Many years ago, a speaker challenged the audience with the question, “what would you do if you knew you could not fail?” It garnered a lot of reaction from the audience with possibilities being discussed among the conference attendees. People talked about climbing mountains that they “wished” they could do today, fly airplanes that they “wouldn’t” do without knowing they could fail, open businesses, and take a number of “risks” that they would never think to do today. Much of the conversation revolved around safety, both their own physical safety and the safety of their livelihood for their family.
Yesterday this notion was again shared but a bit differently to not only free your mind to think big, but to also forgive yourself for things that came before.
You Cannot Make a Mistake
As the entire group sat and saw this on the screen, it was hard to fathom. Of course you can make a mistake, we make them all of the time, don’t we? The group began to discuss what the word mistake meant to each person. Each of the examples was about looking back and seeing the mistake, after the fact. The leader of the discussion then shared this pearl:
“You made the best decision with the information and knowledge that you had at the moment”
Think about that statement. Let that sink in a bit. Imagine a life where that was your go to principle. No regrets. No “should have”, “could have” or “wish I had.” Just the thought that the best decision was made at that point in time with the information and knowledge that was had.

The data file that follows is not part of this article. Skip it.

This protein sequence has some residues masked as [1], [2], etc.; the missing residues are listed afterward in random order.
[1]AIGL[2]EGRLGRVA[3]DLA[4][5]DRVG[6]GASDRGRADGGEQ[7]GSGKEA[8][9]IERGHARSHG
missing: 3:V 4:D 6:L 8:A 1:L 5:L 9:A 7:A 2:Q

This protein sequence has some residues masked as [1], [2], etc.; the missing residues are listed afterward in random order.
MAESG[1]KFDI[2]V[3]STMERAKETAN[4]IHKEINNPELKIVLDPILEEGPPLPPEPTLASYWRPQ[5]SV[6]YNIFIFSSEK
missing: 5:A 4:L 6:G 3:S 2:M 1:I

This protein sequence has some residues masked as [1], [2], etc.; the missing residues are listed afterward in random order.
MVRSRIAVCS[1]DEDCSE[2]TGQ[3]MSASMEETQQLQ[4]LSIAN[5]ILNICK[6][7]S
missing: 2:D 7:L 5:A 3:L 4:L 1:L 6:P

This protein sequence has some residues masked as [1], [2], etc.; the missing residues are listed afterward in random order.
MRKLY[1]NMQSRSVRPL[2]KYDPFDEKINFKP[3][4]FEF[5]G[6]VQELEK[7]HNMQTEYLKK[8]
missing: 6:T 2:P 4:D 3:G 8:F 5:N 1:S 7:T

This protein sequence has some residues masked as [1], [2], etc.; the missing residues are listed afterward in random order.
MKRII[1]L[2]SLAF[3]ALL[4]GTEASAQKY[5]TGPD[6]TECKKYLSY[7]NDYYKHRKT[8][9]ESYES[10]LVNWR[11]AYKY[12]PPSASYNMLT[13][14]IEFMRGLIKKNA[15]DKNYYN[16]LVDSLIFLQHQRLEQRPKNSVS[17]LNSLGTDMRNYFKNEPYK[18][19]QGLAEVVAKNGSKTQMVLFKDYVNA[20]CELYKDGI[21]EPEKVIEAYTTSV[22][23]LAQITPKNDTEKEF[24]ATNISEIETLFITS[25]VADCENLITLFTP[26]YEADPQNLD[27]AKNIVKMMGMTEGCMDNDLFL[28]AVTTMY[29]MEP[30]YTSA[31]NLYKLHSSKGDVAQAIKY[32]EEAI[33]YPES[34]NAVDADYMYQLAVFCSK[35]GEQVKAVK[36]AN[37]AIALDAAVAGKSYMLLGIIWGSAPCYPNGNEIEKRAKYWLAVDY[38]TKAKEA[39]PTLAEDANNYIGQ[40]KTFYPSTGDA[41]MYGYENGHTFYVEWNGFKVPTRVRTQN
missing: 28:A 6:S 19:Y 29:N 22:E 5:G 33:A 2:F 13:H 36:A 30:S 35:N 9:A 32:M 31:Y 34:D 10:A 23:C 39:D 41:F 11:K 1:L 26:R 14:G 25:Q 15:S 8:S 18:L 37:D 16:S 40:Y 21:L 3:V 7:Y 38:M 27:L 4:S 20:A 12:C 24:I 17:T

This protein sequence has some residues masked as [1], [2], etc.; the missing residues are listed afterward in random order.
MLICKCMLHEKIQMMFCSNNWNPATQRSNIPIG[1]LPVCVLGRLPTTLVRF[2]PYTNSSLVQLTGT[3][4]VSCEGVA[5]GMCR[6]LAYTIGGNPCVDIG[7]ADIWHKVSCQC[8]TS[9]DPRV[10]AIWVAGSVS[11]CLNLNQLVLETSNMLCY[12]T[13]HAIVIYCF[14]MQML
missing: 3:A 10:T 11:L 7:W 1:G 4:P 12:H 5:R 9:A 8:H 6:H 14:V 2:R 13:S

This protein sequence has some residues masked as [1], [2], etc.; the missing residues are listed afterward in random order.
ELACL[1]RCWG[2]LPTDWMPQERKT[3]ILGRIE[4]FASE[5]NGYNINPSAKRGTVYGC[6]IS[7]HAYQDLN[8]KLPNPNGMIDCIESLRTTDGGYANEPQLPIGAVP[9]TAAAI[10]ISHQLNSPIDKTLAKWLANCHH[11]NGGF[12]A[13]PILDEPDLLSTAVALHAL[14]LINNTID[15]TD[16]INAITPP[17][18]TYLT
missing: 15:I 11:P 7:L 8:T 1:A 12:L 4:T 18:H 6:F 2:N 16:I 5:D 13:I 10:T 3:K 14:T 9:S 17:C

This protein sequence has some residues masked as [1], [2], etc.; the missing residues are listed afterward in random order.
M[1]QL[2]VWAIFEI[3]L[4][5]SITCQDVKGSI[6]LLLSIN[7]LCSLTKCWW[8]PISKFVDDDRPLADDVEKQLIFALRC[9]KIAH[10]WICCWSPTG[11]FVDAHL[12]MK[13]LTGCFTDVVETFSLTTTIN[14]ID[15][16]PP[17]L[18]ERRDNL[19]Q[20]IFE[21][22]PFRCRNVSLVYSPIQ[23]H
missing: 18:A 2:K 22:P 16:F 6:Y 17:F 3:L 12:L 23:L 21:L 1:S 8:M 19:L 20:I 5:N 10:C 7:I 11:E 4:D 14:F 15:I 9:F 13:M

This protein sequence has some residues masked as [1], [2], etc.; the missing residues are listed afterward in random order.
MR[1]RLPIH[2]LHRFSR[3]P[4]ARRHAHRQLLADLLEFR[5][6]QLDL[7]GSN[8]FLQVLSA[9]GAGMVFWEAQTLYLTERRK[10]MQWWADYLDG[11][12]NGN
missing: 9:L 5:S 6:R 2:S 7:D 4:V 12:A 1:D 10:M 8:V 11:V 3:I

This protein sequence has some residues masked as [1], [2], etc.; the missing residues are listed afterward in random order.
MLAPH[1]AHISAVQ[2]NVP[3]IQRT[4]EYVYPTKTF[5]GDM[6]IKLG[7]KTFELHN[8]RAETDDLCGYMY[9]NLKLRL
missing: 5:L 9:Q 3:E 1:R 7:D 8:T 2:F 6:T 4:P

As this idea sunk in and I thought about it, I realized that this was really liberating for me. I have lived my life with so much regret, so much “shoulds” and “coulds”, how would it look without these words and these thoughts? How would I feel if I couldn’t make a mistake?
It doesn’t mean that you didn’t make a bad decision, but you made the best one with the information you had at that moment. You get to then get the learning, and maybe, eventually, the gift. Imagine a workplace where there were no mistakes, only decisions that might need to be changed and learnings as to why. Imagine how free each employee would feel and how many intelligent risks could be taken. This becomes the beginning of real innovation, where there are no mistakes just learnings to make something better.
As I thought about this I was reminded of a comment my ex-husband once made to me, “you decide you can’t do something before you even try!” With this as a principle to live by, perhaps the fear of failure would no longer hold me back. Perhaps I would take more risks in both my business, my life and certainly in love. I play it safe a lot because I’m afraid to make a mistake. In fact I realized recently that I say “I’m sorry” way too much and not for all of the right reasons. I am so afraid of hurting people and afraid of not being liked and accepted that I apologize for everything, every single “mistake” I think I made.
What if I lived by this principle, what would I do differently? I would take more risks, I would not be afraid of what people thought of my decision or of me. I would no longer be held back by the sense that I need to be perfect, I am not allowed to make a mistake. Instead I would understand that I made the best decision with the information and knowledge I had at that moment and I would gain the learning to apply next time.
Freedom!! That is what that sounds like to me.
What would you do if you realized that You could not make a mistake? How free would you feel?